OFAC Penalty Again Highlights Need for Care in Monitoring for Prohibited Activity
The Treasury Department’s Office of Foreign Assets Control announced Nov. 4 that the New York branch of a foreign bank has agreed to remit $139,500 to settle its potential civil liability for seven apparent violations of the Iranian Transactions and Sanctions Regulations. OFAC states that this enforcement action highlights the risks associated with failing to review multiple OFAC warning signs with respect to a particular customer, including transactions blocked or rejected by other financial institutions specifically due to OFAC sanctions, as well as the risks posed by relying on incomplete or inaccurate information when assessing a potential OFAC alert or match.
According to OFAC, the branch added to its “Good Guy Exception List” a company that was a customer of its parent bank after its OFAC interdiction software generated recurring alerts due to a word in the company’s name that signified a location in Iran. Although that company’s line of business included the importation of carpets from various countries to Brazil, the branch relied on verbal representations made to its parent bank by the company that it did not export products to or import products from Iran.
The branch subsequently processed three funds transfers originated by the company’s account at the parent bank and destined for a third-country beneficiary’s account at multiple third-country financial institutions. Although the branch later determined that these transfers, in part, constituted payments for Iranian-origin goods, it did not stop the transfers for manual review because its payment system cleared the alert due to the company’s inclusion on the exception list.
In addition, the branch processed a similar funds transfer that was flagged by a U.S. intermediary financial institution, which requested detailed information such as copies of any related invoices associated with the payment. The supporting documentation obtained “was of poor quality” but the branch determined that the invoice did not reference Iran and relayed this information and copies of the supporting documentation to the U.S. intermediary. That entity ultimately rejected the transaction and returned the funds to the branch “due to Iran involvement.” Nevertheless, the branch processed an additional three funds transfers that involved the company and payments for Iranian-origin goods. Two of those transfers indicated a different address for the company but the branch released them without requesting any additional information.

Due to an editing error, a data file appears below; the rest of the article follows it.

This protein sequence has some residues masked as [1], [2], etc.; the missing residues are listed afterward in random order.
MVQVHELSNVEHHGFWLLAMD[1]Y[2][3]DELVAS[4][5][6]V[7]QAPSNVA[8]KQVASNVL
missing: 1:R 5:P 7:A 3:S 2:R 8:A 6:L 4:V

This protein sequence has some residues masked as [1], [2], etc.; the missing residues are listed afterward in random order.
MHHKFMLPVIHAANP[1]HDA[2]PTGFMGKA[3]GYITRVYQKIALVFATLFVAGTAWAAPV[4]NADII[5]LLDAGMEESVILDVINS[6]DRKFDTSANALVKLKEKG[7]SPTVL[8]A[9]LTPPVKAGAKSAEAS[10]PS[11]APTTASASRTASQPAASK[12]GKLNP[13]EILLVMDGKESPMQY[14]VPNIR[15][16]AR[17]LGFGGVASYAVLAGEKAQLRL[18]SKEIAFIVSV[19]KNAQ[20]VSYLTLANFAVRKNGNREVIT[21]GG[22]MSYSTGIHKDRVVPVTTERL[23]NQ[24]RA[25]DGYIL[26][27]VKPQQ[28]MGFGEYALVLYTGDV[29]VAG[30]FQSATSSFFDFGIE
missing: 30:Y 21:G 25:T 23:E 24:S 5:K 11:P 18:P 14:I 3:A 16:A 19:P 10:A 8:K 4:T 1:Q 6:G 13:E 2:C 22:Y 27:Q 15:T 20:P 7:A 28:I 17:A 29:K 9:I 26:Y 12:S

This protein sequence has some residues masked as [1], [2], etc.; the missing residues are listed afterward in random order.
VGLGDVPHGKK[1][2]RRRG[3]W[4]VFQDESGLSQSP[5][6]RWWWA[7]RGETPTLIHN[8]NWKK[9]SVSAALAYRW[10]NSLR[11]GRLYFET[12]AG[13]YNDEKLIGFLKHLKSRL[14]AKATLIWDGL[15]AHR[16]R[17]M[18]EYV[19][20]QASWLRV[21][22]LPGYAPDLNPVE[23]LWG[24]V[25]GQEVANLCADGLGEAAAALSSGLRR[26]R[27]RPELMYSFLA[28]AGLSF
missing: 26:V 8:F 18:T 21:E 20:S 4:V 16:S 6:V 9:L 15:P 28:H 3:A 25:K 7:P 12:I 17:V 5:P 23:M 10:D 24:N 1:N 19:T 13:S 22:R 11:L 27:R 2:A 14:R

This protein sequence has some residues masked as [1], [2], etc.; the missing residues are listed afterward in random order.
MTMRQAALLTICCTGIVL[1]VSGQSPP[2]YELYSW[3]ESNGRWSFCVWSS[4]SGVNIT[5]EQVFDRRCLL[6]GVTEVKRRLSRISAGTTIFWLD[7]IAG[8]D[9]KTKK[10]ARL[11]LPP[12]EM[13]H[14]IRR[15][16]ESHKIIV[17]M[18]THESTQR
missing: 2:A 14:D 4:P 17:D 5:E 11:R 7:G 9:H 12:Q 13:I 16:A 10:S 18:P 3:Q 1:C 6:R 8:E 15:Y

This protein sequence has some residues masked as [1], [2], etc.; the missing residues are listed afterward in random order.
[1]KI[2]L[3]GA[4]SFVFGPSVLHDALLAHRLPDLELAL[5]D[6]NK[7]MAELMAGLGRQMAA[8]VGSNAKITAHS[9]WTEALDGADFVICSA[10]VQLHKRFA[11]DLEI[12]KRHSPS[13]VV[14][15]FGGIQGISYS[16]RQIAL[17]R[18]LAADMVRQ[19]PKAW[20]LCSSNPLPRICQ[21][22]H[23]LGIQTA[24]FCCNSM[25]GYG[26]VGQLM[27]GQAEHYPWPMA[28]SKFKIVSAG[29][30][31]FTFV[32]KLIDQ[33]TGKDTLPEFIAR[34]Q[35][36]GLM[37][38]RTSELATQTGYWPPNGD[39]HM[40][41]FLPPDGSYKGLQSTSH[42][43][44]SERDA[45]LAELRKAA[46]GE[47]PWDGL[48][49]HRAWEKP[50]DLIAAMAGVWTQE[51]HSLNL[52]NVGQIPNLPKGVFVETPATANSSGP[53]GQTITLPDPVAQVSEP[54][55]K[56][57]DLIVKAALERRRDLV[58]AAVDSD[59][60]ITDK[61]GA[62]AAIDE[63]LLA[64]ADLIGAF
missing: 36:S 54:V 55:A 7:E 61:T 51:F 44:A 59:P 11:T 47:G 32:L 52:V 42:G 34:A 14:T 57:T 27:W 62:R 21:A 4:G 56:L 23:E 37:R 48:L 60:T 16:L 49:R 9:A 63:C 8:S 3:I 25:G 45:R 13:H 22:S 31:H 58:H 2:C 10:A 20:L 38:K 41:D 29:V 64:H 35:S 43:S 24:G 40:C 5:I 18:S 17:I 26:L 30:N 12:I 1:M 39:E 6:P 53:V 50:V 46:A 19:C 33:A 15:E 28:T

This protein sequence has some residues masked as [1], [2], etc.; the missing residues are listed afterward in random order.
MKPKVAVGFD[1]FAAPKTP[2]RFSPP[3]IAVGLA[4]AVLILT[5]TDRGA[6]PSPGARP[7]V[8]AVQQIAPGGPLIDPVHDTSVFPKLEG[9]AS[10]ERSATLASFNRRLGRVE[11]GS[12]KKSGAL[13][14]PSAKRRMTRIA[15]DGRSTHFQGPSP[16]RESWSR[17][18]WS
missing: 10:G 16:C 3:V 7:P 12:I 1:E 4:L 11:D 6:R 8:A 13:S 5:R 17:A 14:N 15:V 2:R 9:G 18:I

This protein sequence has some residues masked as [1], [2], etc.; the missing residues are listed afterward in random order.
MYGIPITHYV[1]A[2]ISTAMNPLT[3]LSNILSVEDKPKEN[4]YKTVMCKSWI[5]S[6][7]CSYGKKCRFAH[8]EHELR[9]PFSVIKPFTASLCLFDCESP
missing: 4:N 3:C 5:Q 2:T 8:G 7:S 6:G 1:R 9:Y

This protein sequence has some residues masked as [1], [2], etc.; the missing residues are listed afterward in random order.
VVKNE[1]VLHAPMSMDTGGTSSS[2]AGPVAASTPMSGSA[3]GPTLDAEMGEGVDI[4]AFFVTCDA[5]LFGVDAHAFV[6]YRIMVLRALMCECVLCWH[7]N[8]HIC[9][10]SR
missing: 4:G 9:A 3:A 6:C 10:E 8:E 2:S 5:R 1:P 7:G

OFAC states that the total base penalty amount for the apparent violations was $310,000. The settlement amount reflects OFAC’s assessment that the bank may have been unaware of the risks associated with a false hit list that was not reviewed and updated regularly. Other mitigating factors include that the branch has not previously received a penalty notice or finding of violation from OFAC, took appropriate remedial action in response to the apparent violations and substantially cooperated with OFAC during the course of the investigation, including by identifying four of the apparent violations. On the other hand, OFAC found the following to be aggravating factors: several branch employees failed to exercise a minimal degree of caution or care with regard to the conduct that led to the apparent violations, including reliance on a partially illegible invoice to assess sanctions compliance; staff-level branch personnel and/or a branch senior compliance officer knew of the conduct that led to two of the apparent violations and had reason to know that the customer might process additional transactions in apparent violation of the ITSR; and four of the seven transactions resulted in harm to the sanctions program objectives of the ITSR by providing economic benefit to Iran.